At some point the people that know the 'basics' like how to bootstrap your computer to boot the OS to run the application to do

  • by TsuruchiBrian ( 2731979 ) on Thursday March 24, 2016 @12:42PM (#51769533)

    My kids won't need to code because soon computers will just code for them

    Coding is how you communicate with a machine in order to tell it what you want it to do. Even if we one day have a computer doing what is today thought of as coding, you still need to tell the computer what you want it to do, and *that* will be what coding is.

    There was a time when people would code in actual machine language, and then we invented assemblers which did that for us. We then coded in assembly language until we invented compilers which did the assembly code for us. Now we code in "high level" programming languages. Maybe we will go up a few more levels, and computers will do more of the work for us. It doesn't mean we won't code anymore. It means we will be more productive and there will be even more benefit to knowing how to communicate with these magical machines that are willing to work for free.

  • Seriously. Pretty soon, everyone will be just creating stuff out of stuff. This Jason douche, what has he created?

    My very very favorite part FTA

    I bought a big box of SAM Labs kit. My kids can come in here and decide to make a device where if my son squeezes his teddy he will send me a tweet to say, ‘I love you.’ Or if you walk through a laser tripwire it will set off an alarm. It interacts with actual hardware, actual code and all it requires is a squeeze, a drag-and-drop and a little imagin

  • Yea just a creative person with now technical expert Until... Either something goes wrong, or the needs go outside of norm. Then the startup is done.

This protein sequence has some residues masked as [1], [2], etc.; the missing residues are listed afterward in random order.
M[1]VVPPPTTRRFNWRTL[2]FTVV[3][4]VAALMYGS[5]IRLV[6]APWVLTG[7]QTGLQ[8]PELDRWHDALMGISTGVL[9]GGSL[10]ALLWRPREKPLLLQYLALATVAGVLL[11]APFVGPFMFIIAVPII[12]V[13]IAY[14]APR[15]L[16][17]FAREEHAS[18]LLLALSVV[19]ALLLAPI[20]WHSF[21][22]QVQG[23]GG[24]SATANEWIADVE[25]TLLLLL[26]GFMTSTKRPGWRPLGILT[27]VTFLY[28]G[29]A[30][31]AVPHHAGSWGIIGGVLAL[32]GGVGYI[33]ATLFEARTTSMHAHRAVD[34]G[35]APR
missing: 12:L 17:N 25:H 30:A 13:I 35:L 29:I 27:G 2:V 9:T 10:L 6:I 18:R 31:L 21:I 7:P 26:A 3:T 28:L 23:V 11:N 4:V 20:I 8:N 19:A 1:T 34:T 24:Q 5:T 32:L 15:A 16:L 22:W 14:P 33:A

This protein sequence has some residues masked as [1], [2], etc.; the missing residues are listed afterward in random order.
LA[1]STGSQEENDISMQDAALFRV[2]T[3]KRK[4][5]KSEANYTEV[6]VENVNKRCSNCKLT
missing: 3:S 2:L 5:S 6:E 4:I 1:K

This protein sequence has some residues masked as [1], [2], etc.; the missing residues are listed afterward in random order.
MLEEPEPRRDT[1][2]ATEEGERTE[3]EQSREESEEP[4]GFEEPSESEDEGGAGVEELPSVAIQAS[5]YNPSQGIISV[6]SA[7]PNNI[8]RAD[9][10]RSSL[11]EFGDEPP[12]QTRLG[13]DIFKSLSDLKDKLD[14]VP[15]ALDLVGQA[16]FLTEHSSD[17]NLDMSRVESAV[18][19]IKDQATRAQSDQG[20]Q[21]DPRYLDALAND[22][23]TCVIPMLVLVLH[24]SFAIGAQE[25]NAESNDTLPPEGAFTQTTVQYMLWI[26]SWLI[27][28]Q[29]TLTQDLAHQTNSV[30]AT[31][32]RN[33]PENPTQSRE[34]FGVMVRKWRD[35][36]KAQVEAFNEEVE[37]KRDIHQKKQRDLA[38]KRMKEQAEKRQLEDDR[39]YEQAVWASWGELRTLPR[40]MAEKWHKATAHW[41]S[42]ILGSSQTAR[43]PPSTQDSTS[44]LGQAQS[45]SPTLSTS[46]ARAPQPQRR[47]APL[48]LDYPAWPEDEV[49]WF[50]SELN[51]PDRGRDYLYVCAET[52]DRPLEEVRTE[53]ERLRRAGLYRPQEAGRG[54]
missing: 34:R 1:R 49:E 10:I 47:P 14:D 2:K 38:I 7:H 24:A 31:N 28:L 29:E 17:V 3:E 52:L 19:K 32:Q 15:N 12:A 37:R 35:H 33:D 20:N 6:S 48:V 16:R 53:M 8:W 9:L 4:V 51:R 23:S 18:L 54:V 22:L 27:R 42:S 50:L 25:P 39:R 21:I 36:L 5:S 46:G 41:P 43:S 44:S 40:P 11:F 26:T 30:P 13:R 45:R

• ...while most kids who learn coding in school don't actually learn the higher level arts (e.g., system design; writing comprehensive--and comprehensible--specifications, etc.), they will gain an understanding of the sequential nature of today's software models, how much they can accomplish with just a few verbs and parameters, and the limitations/dangers of leaving things unspecified. In that way, they gain a deeper understanding of what we who program actually do, the limitations the technology imposes, a

  • "...soon computers will just code for them"

    No they won't. Has this guy even looked at the trashfire that is most code? He's using the South Park profit logic here and just spewing nonsense.

    Kids do need to learn programming logic. They also need math and arts.

  • into programming. I'd rather had my kids learn mechanics, home ec, farming and survival skills than be forced into learning how to program.

  • Today the IT world is such a mess because of "coding" - aka "hacking". It used to be that systems were designed well. I am not talking about big design up front - I am talking about prototyping and refinement, but with a design centric focus. Today's programmers jump right to code, and that is why systems are so insecure, and the IOT is not even possible as a result - because it will be all hackable. So teach kids to "code"? No way. Instead, teach them about systems thinking. Teach them about artificial int
  • My kids won't need to code because soon computers will just code for them

    My kids won't need to know how to do {insert skill here} because soon computers will just do it for them

    My kids won't need to learn {insert knowledge here} because soon computers will know everything